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Happy Circumcision Day?

Preached on Genesis 21:1-7 yesterday regarding the birth of Isaac. The joyous arrival of Isaac, whose very name means “laughter,” to Abraham and Sarah after all those years of waiting and all the factors surrounding it invites us to think of the coming of the true seed of Abraham, Jesus Christ.

Yet the way the story is written makes this event central to Isaac’s coming:

“Then Abraham circumcised his son Isaac when he was eight days old, as God had commanded him.”

Why does God highlight a circumcision, and what was the significance of it being done on the eighth day? You may not realize this, but you actually will be celebrating the true significance of this act two weeks from today. What do I mean?

Well, first read this from the Wikipedia Encyclopedia:

“Most countries in Western Europe officially adopted January 1 as New Year’s Day somewhat before they adopted the Gregorian calendar…This is sometimes called Circumcision Style, because this was the date of the Feast of the Circumcision, being the eighth day counting from 25 December.”

Having the beginning of the year happen exactly one week after Christmas (eight days in the way the Jews counted it – Sunday to Sunday was eight days […]

Prayer Requests from the Library

As I wrote last week, a proposal involving a huge downtown development project ($110 dollars, seven-towers, eleven city blocks) was published in a local paper. The map showed our church building surrounded on all four sides by their enclosed mall. No one from the library or community had spoken to us about it before it was published.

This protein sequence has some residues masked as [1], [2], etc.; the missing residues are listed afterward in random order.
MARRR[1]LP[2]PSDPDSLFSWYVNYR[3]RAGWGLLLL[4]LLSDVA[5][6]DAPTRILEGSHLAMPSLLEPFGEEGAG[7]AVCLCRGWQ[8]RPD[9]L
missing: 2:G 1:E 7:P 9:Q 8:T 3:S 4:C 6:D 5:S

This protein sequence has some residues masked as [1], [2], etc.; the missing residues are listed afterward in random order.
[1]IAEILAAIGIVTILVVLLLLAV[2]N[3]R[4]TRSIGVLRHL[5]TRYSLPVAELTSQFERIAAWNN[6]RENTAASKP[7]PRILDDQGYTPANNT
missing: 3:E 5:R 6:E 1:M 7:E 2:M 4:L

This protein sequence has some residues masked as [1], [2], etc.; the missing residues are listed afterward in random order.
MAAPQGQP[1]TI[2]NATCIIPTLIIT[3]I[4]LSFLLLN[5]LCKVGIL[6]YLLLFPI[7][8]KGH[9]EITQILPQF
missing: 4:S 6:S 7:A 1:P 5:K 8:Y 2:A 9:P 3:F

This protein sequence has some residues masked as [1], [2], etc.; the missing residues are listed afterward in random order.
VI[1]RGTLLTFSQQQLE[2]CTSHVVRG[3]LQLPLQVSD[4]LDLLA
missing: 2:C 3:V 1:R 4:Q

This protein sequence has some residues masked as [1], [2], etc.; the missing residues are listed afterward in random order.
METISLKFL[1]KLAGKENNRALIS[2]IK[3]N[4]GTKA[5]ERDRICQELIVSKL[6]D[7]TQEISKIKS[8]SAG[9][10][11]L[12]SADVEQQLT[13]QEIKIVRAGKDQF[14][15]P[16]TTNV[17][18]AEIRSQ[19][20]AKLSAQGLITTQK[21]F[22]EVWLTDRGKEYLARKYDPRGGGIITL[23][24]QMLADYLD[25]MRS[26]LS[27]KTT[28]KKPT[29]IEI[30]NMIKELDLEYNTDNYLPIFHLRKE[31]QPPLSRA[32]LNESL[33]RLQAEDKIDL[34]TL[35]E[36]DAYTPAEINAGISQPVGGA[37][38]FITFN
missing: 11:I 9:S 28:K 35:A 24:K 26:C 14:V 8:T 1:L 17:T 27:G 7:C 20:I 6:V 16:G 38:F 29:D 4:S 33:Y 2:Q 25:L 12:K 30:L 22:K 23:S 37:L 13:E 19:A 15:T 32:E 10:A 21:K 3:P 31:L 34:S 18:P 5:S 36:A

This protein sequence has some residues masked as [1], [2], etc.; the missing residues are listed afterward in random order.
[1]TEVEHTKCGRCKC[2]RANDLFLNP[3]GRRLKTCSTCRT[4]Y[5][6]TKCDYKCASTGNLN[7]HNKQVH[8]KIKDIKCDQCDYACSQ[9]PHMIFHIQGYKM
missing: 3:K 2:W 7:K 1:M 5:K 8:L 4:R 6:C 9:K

The counsel we had received from eminent domain legal specialists in our first go around was that when threats are proposed to not let a day go by without speaking to it. To that end, I wrote a letter to the editor (basically the material from the blog of last week) that was published in the Tribune on December 13th. A reporter had contacted me the day before so there was also a front-page article entitled “Church on the defensive” in the paper which you can read here:

Yesterday I was on the phone quite a bit, as one library board member and then the board president called in response. Both conversations were cordial, and they both assured me that the firm making the proposal had indicated, despite what the map showed, that it would not involve taking the church. They both […]

Celebrating Graying Temples

I’m getting old. No surprise to you, I know, but it reads like the daily news to me. Reflect with me on these little reminders from recent comments:

“Your hair [what’s left of it is implied in this comment] is getting more gray around the temples.”
“Time for your colonoscopy again.” [Sigh.]
“Your whole face fills with wrinkles when you smile.” [Okay, I actually said that one to the face looking back at me in the mirror as I laughed at all my laugh lines.]

If the comments are not enough, feeling the sore back every morning when I wake up, finding out recently that for months I have been calling a couple that I see regularly by the names of Larry and Nancy when they are actually Steve and Ruth, and hearing more adults using “Mr. York” rather than my first name serve as daily messengers that the “way of all the earth” has no exception clauses. We are all but a vapor (James 4:14), a fading flower (I Peter 1:24), each man a breath (Psalm 39:11) – from dust created and to dust returning. Sometimes this “dirty” truth occurs particle by particle, the dust flaking away imperceptibly until one day […]

Here We Go Again?